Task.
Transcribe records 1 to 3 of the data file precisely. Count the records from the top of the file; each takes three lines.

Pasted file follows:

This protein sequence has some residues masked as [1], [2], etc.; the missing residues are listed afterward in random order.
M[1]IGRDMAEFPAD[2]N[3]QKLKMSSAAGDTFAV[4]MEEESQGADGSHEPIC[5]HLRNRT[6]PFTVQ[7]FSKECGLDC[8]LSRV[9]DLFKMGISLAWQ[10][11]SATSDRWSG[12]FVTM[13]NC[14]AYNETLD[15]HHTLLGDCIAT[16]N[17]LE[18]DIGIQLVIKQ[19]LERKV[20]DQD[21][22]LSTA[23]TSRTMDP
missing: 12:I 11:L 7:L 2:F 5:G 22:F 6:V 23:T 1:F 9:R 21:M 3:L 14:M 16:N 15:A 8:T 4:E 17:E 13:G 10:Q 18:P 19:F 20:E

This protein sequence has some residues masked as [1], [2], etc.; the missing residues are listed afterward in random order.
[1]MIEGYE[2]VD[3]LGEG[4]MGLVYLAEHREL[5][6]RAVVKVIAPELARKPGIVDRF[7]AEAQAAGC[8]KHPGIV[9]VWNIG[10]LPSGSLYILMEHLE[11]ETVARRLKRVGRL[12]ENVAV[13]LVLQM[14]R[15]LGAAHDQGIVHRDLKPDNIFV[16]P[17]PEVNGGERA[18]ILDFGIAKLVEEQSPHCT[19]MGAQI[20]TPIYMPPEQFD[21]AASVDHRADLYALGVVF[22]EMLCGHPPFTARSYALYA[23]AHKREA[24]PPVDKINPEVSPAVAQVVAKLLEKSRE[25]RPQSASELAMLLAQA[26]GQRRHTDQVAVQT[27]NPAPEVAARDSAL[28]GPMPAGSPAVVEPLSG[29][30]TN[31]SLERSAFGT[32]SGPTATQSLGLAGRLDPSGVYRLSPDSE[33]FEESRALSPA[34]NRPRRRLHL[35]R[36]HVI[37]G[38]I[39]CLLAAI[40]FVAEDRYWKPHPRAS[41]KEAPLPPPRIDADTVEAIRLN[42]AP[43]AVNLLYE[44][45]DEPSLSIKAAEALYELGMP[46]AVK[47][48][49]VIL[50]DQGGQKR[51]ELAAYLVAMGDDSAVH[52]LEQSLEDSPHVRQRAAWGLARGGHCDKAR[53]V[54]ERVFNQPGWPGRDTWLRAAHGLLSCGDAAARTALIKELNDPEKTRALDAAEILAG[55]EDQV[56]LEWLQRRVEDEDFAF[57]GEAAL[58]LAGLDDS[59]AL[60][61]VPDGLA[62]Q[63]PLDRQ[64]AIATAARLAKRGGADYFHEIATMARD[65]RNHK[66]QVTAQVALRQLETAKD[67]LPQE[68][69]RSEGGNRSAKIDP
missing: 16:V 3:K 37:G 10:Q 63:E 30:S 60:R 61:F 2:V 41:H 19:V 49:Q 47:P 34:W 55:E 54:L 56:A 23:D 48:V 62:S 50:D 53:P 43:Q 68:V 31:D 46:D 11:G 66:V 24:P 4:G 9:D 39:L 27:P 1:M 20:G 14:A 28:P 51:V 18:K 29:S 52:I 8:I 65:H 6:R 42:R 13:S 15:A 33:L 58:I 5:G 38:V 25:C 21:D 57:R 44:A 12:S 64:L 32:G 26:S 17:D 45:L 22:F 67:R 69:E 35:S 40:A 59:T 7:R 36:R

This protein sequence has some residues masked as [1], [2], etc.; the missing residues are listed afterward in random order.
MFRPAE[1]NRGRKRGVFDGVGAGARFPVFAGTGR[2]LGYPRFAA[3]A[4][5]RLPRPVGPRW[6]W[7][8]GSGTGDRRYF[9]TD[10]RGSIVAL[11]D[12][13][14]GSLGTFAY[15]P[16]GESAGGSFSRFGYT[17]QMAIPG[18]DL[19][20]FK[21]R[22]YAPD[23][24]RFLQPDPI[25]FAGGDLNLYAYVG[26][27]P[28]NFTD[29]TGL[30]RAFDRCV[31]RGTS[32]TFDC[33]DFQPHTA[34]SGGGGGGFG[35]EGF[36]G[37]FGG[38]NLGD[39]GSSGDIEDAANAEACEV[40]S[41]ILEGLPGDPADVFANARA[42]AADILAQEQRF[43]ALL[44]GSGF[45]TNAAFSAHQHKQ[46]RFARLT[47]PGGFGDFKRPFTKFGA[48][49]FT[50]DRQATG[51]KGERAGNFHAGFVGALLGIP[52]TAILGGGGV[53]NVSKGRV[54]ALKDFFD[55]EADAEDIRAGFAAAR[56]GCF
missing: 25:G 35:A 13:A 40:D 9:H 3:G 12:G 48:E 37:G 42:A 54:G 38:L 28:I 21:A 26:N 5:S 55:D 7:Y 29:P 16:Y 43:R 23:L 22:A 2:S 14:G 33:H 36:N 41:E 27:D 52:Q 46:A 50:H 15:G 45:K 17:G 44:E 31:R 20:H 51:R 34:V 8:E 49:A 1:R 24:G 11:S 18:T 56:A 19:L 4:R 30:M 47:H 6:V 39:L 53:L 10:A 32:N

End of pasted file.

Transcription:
This protein sequence has some residues masked as [1], [2], etc.; the missing residues are listed afterward in random order.
M[1]IGRDMAEFPAD[2]N[3]QKLKMSSAAGDTFAV[4]MEEESQGADGSHEPIC[5]HLRNRT[6]PFTVQ[7]FSKECGLDC[8]LSRV[9]DLFKMGISLAWQ[10][11]SATSDRWSG[12]FVTM[13]NC[14]AYNETLD[15]HHTLLGDCIAT[16]N[17]LE[18]DIGIQLVIKQ[19]LERKV[20]DQD[21][22]LSTA[23]TSRTMDP
missing: 12:I 11:L 7:L 2:F 5:G 22:F 6:V 23:T 1:F 9:R 21:M 3:L 14:M 16:N 15:A 8:T 4:E 17:E 13:G 10:Q 18:P 19:F 20:E

This protein sequence has some residues masked as [1], [2], etc.; the missing residues are listed afterward in random order.
[1]MIEGYE[2]VD[3]LGEG[4]MGLVYLAEHREL[5][6]RAVVKVIAPELARKPGIVDRF[7]AEAQAAGC[8]KHPGIV[9]VWNIG[10]LPSGSLYILMEHLE[11]ETVARRLKRVGRL[12]ENVAV[13]LVLQM[14]R[15]LGAAHDQGIVHRDLKPDNIFV[16]P[17]PEVNGGERA[18]ILDFGIAKLVEEQSPHCT[19]MGAQI[20]TPIYMPPEQFD[21]AASVDHRADLYALGVVF[22]EMLCGHPPFTARSYALYA[23]AHKREA[24]PPVDKINPEVSPAVAQVVAKLLEKSRE[25]RPQSASELAMLLAQA[26]GQRRHTDQVAVQT[27]NPAPEVAARDSAL[28]GPMPAGSPAVVEPLSG[29][30]TN[31]SLERSAFGT[32]SGPTATQSLGLAGRLDPSGVYRLSPDSE[33]FEESRALSPA[34]NRPRRRLHL[35]R[36]HVI[37]G[38]I[39]CLLAAI[40]FVAEDRYWKPHPRAS[41]KEAPLPPPRIDADTVEAIRLN[42]AP[43]AVNLLYE[44][45]DEPSLSIKAAEALYELGMP[46]AVK[47][48][49]VIL[50]DQGGQKR[51]ELAAYLVAMGDDSAVH[52]LEQSLEDSPHVRQRAAWGLARGGHCDKAR[53]V[54]ERVFNQPGWPGRDTWLRAAHGLLSCGDAAARTALIKELNDPEKTRALDAAEILAG[55]EDQV[56]LEWLQRRVEDEDFAF[57]GEAAL[58]LAGLDDS[59]AL[60][61]VPDGLA[62]Q[63]PLDRQ[64]AIATAARLAKRGGADYFHEIATMARD[65]RNHK[66]QVTAQVALRQLETAKD[67]LPQE[68][69]RSEGGNRSAKIDP
missing: 16:V 3:K 37:G 10:Q 63:E 30:S 60:R 61:F 2:V 41:H 19:V 49:Q 47:P 34:W 55:E 54:L 56:A 23:D 48:V 62:S 50:D 53:P 43:Q 68:V 31:D 46:D 11:G 66:V 24:P 4:G 9:D 39:L 27:P 1:M 20:G 14:A 28:P 51:V 18:K 29:S 52:I 8:I 65:H 6:R 42:R 13:S 15:A 33:L 58:I 5:G 38:V 25:C 21:D 57:R 44:A 12:S 64:L 32:G 26:S 17:D 45:L 22:F 67:R 69:E 35:S 40:A 59:T 7:R 36:R

This protein sequence has some residues masked as [1], [2], etc.; the missing residues are listed afterward in random order.
MFRPAE[1]NRGRKRGVFDGVGAGARFPVFAGTGR[2]LGYPRFAA[3]A[4][5]RLPRPVGPRW[6]W[7][8]GSGTGDRRYF[9]TD[10]RGSIVAL[11]D[12][13][14]GSLGTFAY[15]P[16]GESAGGSFSRFGYT[17]QMAIPG[18]DL[19][20]FK[21]R[22]YAPD[23][24]RFLQPDPI[25]FAGGDLNLYAYVG[26][27]P[28]NFTD[29]TGL[30]RAFDRCV[31]RGTS[32]TFDC[33]DFQPHTA[34]SGGGGGGFG[35]EGF[36]G[37]FGG[38]NLGD[39]GSSGDIEDAANAEACEV[40]S[41]ILEGLPGDPADVFANARA[42]AADILAQEQRF[43]ALL[44]GSGF[45]TNAAFSAHQHKQ[46]RFARLT[47]PGGFGDFKRPFTKFGA[48][49]FT[50]DRQATG[51]KGERAGNFHAGFVGALLGIP[52]TAILGGGGV[53]NVSKGRV[54]ALKDFFD[55]EADAEDIRAGFAAAR[56]GCF
missing: 25:G 35:A 13:A 40:D 9:H 3:G 12:G 48:E 37:G 42:A 54:G 38:L 28:I 21:A 26:N 5:S 55:D 7:Y 29:P 16:Y 43:R 23:L 22:A 2:S 14:G 33:H 36:N 41:E 27:D 52:Q 46:A 50:H 15:G 45:K 17:G 44:E 31:R 20:H 51:R 34:V 8:E 49:A 1:R 24:G 11:S 18:T 56:A 19:L 4:R 30:M 47:H 6:V 39:L 53:L 10:A 32:N